Ray Moriya's Journal

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Traction is king for startups


Traction is king for startups. This is what I have been feeling recently. A myriad of startup services and ideas have come my way since I took the first steps on my own my startup journey. All of them seem dull and unpromising, and they should probably be that way by nature. If these ideas look brilliant and promising, somebody else including a big corporation with enough capital has commercialized them already. It's easy to criticize a service from a safe place as a member of an audience. If one is to become an entrepreneur, courage to face the music for immaturity in one's dull and unpromising service is essential.

What is a thing to transform such an unpromising business idea to a promising one? This is traction: to have a set of measurable users. People, including VCs or angel investors, cannot judge a new business model. Only traction can convince them. This is a reason why I am in a hurry to release our alpha service as soon as we can. I can tell why entrepreneurs are often recommended full-time commitment. You cannot stay positive when you receive hundreds of negative opinions on your unprecedented idea. You must give it your all when the time comes for the release of your minimum viable product at utmost speed, meanwhile paying less attention on external noise, and then make upgrades depending actual user feedback.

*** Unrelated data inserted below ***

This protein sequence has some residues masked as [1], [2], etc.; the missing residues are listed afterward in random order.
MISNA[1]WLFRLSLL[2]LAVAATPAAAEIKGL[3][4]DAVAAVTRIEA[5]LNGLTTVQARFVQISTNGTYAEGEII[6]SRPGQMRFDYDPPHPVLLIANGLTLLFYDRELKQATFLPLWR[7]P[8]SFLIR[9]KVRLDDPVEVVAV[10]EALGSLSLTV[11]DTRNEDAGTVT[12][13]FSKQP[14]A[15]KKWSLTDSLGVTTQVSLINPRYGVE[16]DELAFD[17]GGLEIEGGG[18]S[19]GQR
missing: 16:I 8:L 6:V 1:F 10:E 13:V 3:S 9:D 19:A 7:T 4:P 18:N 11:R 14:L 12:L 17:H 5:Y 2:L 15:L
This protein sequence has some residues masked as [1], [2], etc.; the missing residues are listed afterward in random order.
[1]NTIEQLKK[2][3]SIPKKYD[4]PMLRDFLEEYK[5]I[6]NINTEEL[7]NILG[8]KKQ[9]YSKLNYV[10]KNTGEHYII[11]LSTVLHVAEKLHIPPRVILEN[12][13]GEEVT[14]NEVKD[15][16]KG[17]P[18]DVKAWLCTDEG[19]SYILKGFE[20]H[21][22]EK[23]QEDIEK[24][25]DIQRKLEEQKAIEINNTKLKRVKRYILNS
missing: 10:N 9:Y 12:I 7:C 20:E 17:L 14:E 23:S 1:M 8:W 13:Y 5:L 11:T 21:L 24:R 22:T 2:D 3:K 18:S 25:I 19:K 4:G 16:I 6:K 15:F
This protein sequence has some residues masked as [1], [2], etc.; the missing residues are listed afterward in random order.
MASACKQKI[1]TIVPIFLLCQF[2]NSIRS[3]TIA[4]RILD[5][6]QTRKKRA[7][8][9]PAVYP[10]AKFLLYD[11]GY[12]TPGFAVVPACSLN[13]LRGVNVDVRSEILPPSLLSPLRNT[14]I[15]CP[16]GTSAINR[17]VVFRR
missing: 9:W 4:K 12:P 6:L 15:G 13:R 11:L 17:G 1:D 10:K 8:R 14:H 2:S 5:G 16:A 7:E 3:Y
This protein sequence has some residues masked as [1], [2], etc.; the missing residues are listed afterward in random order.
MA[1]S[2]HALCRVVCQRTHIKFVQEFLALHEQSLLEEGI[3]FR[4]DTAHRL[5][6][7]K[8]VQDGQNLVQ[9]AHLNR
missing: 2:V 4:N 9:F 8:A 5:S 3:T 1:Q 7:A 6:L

This is something that people have to unlearn. To maintain the company reputation in a big corporation, you are not encouraged to make a mistake. This means you must demonstrate the viability of a theoretical concept with market data. By contrast, risk aversion is worse than error in the world of startups. Since your endeavor is novel, you will have no market data at your fingertips. To challenge conventional wisdom is the essence of startups per my definition. One must accept pain when building a startup, but there is excitement that is also to be had.